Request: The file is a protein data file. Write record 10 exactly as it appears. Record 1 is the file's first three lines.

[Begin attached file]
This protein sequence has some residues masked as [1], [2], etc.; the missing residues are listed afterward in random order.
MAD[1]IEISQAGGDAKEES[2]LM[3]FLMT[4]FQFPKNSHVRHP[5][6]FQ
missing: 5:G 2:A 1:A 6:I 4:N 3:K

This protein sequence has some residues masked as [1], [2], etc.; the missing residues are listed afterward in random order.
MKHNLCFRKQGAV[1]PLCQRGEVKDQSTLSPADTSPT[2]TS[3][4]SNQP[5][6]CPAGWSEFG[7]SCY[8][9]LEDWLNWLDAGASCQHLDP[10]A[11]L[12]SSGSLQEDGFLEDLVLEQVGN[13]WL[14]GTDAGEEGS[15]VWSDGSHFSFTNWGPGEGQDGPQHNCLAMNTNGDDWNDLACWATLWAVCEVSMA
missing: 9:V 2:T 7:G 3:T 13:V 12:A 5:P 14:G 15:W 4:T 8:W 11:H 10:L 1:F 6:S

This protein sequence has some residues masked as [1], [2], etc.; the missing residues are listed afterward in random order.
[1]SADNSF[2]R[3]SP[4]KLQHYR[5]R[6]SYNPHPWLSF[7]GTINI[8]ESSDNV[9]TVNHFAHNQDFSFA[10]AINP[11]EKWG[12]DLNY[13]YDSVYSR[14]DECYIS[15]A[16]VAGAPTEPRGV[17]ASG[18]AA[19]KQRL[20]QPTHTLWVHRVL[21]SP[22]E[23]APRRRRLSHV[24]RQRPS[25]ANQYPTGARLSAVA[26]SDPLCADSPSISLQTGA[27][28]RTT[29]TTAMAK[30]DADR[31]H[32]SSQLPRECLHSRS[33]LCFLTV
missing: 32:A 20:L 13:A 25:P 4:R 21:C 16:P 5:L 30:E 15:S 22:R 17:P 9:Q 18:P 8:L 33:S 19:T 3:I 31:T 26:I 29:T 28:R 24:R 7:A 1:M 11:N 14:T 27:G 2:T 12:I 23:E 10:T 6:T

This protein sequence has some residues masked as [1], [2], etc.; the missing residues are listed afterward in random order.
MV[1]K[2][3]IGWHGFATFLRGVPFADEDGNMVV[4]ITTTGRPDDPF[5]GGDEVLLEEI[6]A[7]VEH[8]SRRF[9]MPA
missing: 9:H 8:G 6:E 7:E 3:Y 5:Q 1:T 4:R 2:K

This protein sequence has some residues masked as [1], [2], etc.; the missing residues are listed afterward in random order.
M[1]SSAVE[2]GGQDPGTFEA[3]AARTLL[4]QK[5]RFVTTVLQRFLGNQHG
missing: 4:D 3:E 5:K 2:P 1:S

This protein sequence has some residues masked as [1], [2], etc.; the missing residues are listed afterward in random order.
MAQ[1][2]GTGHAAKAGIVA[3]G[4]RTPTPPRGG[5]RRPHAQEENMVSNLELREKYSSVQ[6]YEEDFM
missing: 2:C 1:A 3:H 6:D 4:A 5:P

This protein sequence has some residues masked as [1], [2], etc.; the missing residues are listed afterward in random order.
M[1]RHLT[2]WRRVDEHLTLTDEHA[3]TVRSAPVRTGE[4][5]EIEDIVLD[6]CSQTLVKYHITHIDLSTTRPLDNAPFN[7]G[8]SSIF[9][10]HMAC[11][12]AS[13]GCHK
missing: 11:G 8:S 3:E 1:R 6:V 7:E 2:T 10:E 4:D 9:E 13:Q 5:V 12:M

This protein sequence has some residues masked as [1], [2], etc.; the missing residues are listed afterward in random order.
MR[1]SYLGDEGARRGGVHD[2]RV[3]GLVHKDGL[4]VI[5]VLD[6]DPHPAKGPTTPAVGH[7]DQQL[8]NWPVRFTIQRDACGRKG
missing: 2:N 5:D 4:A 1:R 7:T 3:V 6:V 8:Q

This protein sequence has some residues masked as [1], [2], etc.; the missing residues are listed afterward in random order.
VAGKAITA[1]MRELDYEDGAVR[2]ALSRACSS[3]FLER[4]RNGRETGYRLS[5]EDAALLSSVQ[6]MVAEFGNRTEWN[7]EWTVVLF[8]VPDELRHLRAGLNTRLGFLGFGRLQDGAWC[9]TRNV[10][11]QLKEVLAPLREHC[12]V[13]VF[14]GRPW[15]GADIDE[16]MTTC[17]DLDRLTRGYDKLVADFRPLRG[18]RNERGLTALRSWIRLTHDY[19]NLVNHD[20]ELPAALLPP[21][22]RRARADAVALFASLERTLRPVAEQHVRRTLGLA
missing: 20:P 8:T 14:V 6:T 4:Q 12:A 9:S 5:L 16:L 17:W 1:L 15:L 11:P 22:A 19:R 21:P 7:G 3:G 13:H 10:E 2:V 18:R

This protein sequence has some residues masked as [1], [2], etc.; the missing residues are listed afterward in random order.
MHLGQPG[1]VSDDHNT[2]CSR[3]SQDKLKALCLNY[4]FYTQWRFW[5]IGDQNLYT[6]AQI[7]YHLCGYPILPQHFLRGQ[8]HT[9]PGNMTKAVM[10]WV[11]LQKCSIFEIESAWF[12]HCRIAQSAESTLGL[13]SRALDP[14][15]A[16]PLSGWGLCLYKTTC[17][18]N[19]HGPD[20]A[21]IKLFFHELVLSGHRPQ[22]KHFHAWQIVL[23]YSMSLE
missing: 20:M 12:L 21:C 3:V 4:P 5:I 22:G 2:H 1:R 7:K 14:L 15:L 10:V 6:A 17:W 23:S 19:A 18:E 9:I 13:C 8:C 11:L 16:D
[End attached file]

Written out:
This protein sequence has some residues masked as [1], [2], etc.; the missing residues are listed afterward in random order.
MHLGQPG[1]VSDDHNT[2]CSR[3]SQDKLKALCLNY[4]FYTQWRFW[5]IGDQNLYT[6]AQI[7]YHLCGYPILPQHFLRGQ[8]HT[9]PGNMTKAVM[10]WV[11]LQKCSIFEIESAWF[12]HCRIAQSAESTLGL[13]SRALDP[14][15]A[16]PLSGWGLCLYKTTC[17][18]N[19]HGPD[20]A[21]IKLFFHELVLSGHRPQ[22]KHFHAWQIVL[23]YSMSLE
missing: 20:M 12:L 21:C 3:V 4:P 5:I 22:G 2:H 1:R 7:K 14:L 15:L 10:V 6:A 17:W 23:S 19:A 18:E 9:I 13:C 8:C 11:L 16:D